Effect of lime solids and natural organic matter on geosmin removal via powdered activated carbon.

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Effect of lime solids and natural organic matter on geosmin removal via powdered activated carbon.

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Minneapolis Water Works, a 60 million gallon per day water treatment facility, experiences seasonal taste and odor episodes that result in customer complaints. Geosmin, which imparts an earthy or musty odor, is one taste and odor causing compound that has been detected at levels exceeding its odor threshold concentration. Powdered activated carbon (PAC) is added in the lime softening plant to remove geosmin via sorption. It is important to understand how lime solids, contact time, and natural organic matter (NOM) affect PAC performance so that the correct PAC dose and application point are used in order to maximize geosmin removal and minimize PAC cost. Results from jar test experiments suggest that lime and alum do not inhibit the sorption of geosmin when added simultaneously with PAC but that contact time is the most important parameter. Therefore, PAC should generally be added to the water at the point which maximizes contact time. Conversely, PAC contained in settled lime solids exhibited a reduced sorption capacity compared to fresh PAC, indicating that PAC contained in recycled lime solids has minimal impact on geosmin removal at the full-scale treatment plant. Additionally, the impact of NOM on PAC performance was investigated. Using Suwanee River (SR) NOM, an increase in 1 mg/L dissolved organic carbon resulted in a decrease in geosmin removal efficiency of 2.7% (at a PAC dose of 7.5 mg/L). Suwanee River humic acid, SR fulvic acid, and Pony Lake fulvic acid also inhibited geosmin sorption, but the effect was significantly lower. For the three SR NOM types, the inhibitive effective increased as average molecular weight of the NOM decreased. Data from the full-scale plant were in reasonable agreement with laboratory jar test data for PAC added immediately before or after lime. For PAC added at the recarbonation tanks, geosmin removal efficiencies were much higher at the full-scale plant than in the jar test experiments. This could be due to the small sample size (n=4) of the full-scale data set or differences in DOC levels between jar tests and the full-scale plant.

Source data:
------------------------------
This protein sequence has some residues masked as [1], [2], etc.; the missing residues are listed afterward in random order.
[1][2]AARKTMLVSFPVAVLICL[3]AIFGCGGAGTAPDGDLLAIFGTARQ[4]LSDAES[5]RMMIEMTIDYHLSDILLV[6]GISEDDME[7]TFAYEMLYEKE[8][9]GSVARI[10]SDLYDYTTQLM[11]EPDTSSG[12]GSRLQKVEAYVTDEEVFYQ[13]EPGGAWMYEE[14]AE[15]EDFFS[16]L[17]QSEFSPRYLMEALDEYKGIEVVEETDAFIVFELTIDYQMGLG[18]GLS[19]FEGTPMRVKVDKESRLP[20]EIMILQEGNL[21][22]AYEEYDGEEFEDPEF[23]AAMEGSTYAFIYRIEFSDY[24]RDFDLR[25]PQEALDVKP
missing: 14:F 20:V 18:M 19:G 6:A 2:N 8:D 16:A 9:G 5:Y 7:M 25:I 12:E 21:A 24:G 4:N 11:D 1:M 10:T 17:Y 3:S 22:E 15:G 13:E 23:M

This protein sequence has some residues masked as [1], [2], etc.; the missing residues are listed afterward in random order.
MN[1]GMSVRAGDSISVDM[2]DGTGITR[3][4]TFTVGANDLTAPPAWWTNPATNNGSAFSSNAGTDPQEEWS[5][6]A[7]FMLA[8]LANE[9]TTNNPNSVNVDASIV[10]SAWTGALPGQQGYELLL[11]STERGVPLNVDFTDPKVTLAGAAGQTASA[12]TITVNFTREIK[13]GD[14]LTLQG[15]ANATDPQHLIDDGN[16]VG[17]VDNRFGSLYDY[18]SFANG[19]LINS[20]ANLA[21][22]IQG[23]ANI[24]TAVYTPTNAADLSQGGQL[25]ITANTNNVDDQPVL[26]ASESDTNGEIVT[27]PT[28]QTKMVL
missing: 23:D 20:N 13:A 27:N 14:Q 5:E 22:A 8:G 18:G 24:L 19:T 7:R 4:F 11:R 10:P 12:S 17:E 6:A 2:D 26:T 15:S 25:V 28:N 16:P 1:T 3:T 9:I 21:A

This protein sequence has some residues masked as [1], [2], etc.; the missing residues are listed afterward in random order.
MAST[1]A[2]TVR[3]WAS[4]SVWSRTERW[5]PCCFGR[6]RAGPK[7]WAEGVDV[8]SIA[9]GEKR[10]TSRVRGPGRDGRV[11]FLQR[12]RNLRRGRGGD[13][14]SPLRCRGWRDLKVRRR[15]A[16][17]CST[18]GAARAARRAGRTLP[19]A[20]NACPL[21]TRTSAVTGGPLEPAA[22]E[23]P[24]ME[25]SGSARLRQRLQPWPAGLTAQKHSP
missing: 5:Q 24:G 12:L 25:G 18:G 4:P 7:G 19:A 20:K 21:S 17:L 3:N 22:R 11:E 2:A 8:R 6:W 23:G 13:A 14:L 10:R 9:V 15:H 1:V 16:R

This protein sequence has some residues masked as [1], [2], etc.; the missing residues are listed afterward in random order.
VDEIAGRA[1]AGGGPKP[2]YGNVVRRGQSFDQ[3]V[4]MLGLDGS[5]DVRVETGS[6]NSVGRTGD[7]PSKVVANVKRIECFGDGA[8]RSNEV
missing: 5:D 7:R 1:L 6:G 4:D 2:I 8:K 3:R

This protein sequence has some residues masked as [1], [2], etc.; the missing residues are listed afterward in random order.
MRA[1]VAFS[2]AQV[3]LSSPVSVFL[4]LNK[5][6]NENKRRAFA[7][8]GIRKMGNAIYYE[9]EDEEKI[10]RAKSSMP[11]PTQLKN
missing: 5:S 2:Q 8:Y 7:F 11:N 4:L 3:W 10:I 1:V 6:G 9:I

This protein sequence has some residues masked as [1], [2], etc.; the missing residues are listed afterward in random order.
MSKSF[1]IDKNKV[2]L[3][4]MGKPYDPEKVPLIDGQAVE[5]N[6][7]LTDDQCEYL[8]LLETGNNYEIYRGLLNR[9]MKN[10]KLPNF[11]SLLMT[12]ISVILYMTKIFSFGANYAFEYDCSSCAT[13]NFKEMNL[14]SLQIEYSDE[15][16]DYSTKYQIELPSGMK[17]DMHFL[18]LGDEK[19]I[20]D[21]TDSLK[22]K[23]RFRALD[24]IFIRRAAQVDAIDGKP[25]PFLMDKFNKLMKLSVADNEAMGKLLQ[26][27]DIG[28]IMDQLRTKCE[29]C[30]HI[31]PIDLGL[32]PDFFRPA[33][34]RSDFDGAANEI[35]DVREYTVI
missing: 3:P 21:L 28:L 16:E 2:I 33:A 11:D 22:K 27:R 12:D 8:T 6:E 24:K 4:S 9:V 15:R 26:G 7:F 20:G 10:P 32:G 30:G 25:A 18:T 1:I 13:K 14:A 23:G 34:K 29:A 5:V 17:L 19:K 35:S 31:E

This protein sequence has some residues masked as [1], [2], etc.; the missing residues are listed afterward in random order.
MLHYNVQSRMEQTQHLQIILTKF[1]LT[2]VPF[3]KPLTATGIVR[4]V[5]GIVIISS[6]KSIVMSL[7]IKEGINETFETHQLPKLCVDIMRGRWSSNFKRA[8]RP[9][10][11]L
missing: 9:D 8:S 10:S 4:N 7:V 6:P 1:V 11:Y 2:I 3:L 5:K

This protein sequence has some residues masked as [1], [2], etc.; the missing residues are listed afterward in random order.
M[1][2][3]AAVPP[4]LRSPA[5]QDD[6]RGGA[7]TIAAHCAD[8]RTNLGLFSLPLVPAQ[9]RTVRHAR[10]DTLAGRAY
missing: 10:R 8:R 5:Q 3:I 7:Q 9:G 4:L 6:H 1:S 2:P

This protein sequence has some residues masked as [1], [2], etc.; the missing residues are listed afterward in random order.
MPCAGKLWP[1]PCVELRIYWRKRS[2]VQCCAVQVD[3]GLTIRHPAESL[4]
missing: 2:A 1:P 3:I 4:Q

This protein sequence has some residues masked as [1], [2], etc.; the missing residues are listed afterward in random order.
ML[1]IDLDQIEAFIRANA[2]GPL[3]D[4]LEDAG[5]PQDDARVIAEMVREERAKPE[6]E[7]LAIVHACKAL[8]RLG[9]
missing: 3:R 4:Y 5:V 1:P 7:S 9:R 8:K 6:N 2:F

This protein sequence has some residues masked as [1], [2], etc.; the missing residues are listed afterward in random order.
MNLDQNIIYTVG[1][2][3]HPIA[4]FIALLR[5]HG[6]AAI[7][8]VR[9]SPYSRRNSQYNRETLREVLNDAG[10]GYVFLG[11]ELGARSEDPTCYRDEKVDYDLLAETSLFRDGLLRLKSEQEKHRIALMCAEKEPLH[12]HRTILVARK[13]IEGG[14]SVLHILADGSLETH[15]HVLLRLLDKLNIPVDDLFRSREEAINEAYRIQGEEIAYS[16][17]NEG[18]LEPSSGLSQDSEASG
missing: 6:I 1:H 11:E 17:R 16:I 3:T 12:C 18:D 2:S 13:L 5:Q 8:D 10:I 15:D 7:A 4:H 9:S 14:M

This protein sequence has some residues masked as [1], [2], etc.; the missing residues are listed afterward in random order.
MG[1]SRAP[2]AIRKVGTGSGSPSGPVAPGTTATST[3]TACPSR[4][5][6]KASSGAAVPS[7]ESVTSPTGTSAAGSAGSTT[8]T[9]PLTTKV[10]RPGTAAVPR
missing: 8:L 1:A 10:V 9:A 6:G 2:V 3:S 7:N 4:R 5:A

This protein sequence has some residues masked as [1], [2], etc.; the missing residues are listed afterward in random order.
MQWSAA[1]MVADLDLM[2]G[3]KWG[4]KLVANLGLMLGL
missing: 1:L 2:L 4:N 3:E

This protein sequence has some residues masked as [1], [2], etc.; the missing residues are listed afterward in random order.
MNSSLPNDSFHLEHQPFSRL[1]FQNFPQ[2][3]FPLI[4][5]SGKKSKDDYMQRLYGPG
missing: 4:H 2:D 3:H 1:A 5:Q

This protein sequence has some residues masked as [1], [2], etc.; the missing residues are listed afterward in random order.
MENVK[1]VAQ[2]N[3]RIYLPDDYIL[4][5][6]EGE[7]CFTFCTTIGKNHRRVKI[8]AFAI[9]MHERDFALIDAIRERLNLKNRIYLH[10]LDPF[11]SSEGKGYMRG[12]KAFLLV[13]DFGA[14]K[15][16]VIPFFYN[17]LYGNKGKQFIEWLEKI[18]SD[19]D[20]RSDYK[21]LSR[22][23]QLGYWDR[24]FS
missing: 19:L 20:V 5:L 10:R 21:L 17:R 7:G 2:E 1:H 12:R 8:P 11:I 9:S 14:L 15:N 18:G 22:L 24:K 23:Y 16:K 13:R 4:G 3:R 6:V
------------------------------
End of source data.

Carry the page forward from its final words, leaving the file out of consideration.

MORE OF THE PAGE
University of Minnesota M.S. thesis. September 2012. Major: Civil Engineering. Advisors: Dr. Ray Hozalski and Dr. Mike Semmens. x, 114 pages, appendices A-L.

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Rescorla, Andrew. (2012). Effect of lime solids and natural organic matter on geosmin removal via powdered activated carbon.. Retrieved from the University Digital Conservancy, https://hdl.handle.net/11299/140141.

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